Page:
Ultimately, supporting the million people on Mars by 2050 Musk proposes just isn’t possible with our current technology. We still aren’t even sure if its possible for humans to live and survive on Mars permanently (e.g. how much gravity is too little for permanent survival?). So it would make a lot more sense to stick to two way return missions and a smaller crew of, say a dozen at a time. These could explore Mars over multiple missions, determine its habitability and ultimately lay the ground work for future colonisation.

So if this is true why is Musk not admitting as much? Well because right now he can dazzle the media, plus his army of supporters, and they will lap it up. Its free advertising. The minute he starts bringing up pesky little facts and admitting to a big long list of engineering problems that need fixing, they’ll lose interest. Consider that any SpaceX video (or those from Mars One or the Gateway foundation) gets tens of millions of views with almost universal praise and plenty of media coverage. Meanwhile the sceptic series I’ve been pointing to has only a few thousand views. People tend to chose comforting lies over unpleasant truths.

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And the simp‘s shilling for Musk online are only doing so in the forlorn hope that they might be picked by the chosen one Musk to go. But once it becomes clear that there’s only a few dozen seats available, which will have to be reserved for astronauts and scientists, he might not be so popular. And the minute he mentions nukes (even just a couple of RTG’s), every government on the planet is going to be right up his ass demanding oversight.

And too be fair, Musk ain’t exactly the full shilling. He recently got rebuffed by Egypt for suggesting the Pyramids were built by aliens (which didn’t go down well). He’s previously talked about nuking Mars and he’s gotten told off before by the SEC for making false claims on twitter and very nearly got himself into some serious hot water (as in jail time). Now I have no doubt that SpaceX has plenty of very talented engineers, but I get the impression Starship is a project Musk is personally leading. And it shows. The danger is that at some point he’s either got to deliver. And if he can’t, that’s when he might face something of a backlash.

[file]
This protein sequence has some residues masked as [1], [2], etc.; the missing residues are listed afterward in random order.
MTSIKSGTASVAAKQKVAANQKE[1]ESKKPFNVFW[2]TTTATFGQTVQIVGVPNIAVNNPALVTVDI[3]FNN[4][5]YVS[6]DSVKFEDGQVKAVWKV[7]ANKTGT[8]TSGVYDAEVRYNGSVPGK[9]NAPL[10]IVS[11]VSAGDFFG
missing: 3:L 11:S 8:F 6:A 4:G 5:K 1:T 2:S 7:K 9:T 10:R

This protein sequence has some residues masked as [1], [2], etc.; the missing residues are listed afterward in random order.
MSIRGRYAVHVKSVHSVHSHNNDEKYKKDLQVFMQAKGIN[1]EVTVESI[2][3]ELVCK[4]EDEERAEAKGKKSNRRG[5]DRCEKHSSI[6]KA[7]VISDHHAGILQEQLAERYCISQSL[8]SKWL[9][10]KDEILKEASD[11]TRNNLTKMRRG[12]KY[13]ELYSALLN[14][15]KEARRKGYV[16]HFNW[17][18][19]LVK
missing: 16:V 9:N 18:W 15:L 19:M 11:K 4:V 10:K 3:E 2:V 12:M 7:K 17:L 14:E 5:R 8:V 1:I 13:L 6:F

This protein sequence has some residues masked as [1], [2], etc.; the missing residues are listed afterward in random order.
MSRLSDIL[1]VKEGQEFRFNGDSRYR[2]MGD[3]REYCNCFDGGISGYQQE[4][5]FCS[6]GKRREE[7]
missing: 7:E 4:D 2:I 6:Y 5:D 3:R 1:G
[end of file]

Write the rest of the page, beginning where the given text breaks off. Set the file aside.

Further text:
As I’ve said before, there’s nothing wrong with space exploration, but only so long as you are setting goals that are achievable, with a realistic timetable and where such efforts will have a worthwhile outcome. Long term planning towards sending a small team of scientists to Mars, to follow up on the probes we’ve already sent, sounds like a reasonable goal to me. Sending a million bloggers, bitcoin bugs and gamers to Mars, hundreds at a time, sounds like a recipe for disaster…. unless Musk’s real plan is the same as the Golgafrincham  from the Hitch Hikers Guide that is!

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The flawed thinking of the Fallists

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BurningArt-AshleighFurlong-20160116_large I mean its not like anything bad ever came from burning art or books!